Tuning the Transfer Student: Making History Education a Seamless Experience between Two-Year and Four-Year Academic Institutions
Wendy Gordon, Plattsburgh (State University of New York)
Daniel Murphree, University of Central Florida
Michele Rotunda, Union County College
One of the central difficulties of ensuring a focused and coherent program of history education is that such programs are often divided between two-year and four-year institutions. Students today take many of their first college-level history courses at community colleges before transferring to a four-year institution. Often there is a disparity in history education across these different academic environments. This roundtable explores ways to make history education a 'seamless' experience for transfer students.
Central to the discussion will be the History Discipline Core developed by the AHA Tuning Project. These “key reference points” seem to offer a primary tool to ensure that students moving from one college to another will be able to remain on a single academic path and will learn a fairly coherent set of skills, methods, and principles. The round table will address how we can incorporate (or have incorporated) the Tuning concepts and core across a student’s college career when that career bridges different academic settings.
Among the questions we will address are:
- How does the experience of transfer students play out across the two types of institutions currently?
- How can we establish “explicit transfer paths” for students across academic environments.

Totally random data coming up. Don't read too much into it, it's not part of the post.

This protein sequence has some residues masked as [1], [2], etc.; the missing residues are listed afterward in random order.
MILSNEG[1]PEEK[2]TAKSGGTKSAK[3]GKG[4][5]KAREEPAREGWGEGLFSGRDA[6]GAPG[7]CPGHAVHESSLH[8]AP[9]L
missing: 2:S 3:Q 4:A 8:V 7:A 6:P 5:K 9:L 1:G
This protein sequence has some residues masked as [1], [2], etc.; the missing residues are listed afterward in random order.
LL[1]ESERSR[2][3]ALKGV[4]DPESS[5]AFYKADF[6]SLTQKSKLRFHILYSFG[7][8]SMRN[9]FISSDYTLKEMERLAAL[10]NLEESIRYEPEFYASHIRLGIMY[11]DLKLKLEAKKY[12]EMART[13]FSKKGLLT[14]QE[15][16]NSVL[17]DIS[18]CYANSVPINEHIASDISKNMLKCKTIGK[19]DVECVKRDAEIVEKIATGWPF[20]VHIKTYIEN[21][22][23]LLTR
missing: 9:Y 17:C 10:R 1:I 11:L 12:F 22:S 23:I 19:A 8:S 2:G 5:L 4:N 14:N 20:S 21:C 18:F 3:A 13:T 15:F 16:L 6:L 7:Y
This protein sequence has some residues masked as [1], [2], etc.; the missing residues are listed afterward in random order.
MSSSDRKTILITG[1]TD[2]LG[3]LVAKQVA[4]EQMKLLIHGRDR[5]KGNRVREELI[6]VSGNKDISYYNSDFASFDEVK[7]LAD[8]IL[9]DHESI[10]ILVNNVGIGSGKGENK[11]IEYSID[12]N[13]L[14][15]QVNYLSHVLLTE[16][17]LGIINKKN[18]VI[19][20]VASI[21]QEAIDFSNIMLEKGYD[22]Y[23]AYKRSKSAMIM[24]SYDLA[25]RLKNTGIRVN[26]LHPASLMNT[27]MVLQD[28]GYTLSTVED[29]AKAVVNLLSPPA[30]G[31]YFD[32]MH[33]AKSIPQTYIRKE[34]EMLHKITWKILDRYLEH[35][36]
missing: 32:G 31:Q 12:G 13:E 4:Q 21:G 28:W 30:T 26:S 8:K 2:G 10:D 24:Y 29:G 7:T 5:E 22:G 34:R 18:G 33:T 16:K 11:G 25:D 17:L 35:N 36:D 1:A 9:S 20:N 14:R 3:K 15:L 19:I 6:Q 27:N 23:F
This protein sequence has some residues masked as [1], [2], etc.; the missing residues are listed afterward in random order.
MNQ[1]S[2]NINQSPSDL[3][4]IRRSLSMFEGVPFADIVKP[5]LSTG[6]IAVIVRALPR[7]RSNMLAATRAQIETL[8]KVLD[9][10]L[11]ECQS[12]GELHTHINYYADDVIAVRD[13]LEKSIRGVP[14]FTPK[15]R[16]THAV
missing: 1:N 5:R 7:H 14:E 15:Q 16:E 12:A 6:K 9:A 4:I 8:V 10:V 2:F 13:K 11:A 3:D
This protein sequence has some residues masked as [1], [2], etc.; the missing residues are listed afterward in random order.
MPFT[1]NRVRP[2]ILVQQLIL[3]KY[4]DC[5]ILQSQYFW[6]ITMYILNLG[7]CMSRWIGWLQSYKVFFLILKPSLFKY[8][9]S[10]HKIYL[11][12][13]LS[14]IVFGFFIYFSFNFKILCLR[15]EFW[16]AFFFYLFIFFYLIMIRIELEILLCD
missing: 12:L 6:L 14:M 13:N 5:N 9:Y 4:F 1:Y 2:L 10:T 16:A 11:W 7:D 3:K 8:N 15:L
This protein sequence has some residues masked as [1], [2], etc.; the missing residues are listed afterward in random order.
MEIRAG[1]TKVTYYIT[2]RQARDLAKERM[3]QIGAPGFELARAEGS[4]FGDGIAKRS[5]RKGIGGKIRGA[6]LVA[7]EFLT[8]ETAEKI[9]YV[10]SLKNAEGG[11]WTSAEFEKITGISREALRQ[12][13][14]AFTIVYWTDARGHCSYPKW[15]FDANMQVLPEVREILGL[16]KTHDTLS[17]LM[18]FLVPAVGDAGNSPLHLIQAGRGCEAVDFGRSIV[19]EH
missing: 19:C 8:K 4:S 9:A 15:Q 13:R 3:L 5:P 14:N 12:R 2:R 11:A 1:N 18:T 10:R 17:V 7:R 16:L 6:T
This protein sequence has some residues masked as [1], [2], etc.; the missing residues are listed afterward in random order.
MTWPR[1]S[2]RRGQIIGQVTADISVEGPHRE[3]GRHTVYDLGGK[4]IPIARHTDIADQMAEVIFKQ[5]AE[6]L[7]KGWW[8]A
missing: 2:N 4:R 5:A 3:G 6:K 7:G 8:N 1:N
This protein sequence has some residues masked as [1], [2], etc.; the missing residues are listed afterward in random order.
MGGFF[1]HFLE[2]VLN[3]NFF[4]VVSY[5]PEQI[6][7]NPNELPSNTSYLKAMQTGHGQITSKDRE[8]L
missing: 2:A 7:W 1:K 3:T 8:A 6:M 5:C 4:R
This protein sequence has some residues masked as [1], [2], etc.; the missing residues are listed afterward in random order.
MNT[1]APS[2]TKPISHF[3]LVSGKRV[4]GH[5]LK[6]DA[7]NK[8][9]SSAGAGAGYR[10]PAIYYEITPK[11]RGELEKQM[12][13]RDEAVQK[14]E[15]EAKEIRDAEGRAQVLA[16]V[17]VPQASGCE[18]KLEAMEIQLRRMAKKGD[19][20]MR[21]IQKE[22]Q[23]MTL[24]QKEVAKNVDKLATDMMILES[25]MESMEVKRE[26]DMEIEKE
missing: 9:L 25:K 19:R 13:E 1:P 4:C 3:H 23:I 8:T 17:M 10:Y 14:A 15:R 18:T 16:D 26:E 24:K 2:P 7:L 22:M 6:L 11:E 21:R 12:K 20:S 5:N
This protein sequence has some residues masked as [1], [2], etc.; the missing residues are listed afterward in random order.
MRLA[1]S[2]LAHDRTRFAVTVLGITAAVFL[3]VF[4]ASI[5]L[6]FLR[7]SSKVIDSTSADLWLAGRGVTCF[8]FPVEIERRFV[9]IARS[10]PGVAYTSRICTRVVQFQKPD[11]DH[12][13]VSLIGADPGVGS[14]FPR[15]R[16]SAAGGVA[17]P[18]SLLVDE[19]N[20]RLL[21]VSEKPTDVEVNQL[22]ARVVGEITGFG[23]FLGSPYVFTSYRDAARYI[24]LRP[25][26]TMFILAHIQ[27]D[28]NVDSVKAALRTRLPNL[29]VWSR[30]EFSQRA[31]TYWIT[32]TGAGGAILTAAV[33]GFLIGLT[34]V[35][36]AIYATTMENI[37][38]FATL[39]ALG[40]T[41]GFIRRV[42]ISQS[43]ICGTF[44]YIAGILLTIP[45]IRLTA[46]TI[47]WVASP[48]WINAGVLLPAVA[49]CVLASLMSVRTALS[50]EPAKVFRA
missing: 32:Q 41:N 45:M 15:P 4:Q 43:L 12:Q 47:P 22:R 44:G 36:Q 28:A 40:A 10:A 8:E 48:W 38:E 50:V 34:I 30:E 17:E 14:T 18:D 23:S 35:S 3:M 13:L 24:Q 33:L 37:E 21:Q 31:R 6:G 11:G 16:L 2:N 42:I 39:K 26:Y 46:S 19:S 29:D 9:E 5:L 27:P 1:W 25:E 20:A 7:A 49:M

- How can we discourage “course overlap and redundancy?”
- How can we implement principles and practices that are relevant across academic environments?
- What does it mean to major in history at a community college versus a four-year college?
- What does the Discipline Core offer for maintaining the continuum of education for transfer students?
The roundtable brings together a diverse group of history educators who work in both two-year and four-year colleges, some have served in both. Roundtable panelists from community colleges generally see transfer students at the beginning of their academic career, while those from four-year schools see transfer students at the end of their undergraduate education. Some panel members teach within general education programs, while others are members of a formal history department. Some work mainly with fellow historians, while others work with faculty from other disciplines or from administration. Each will bring his or her own perspectives, prescriptions, and questions that pertain to the experiences of transfer students.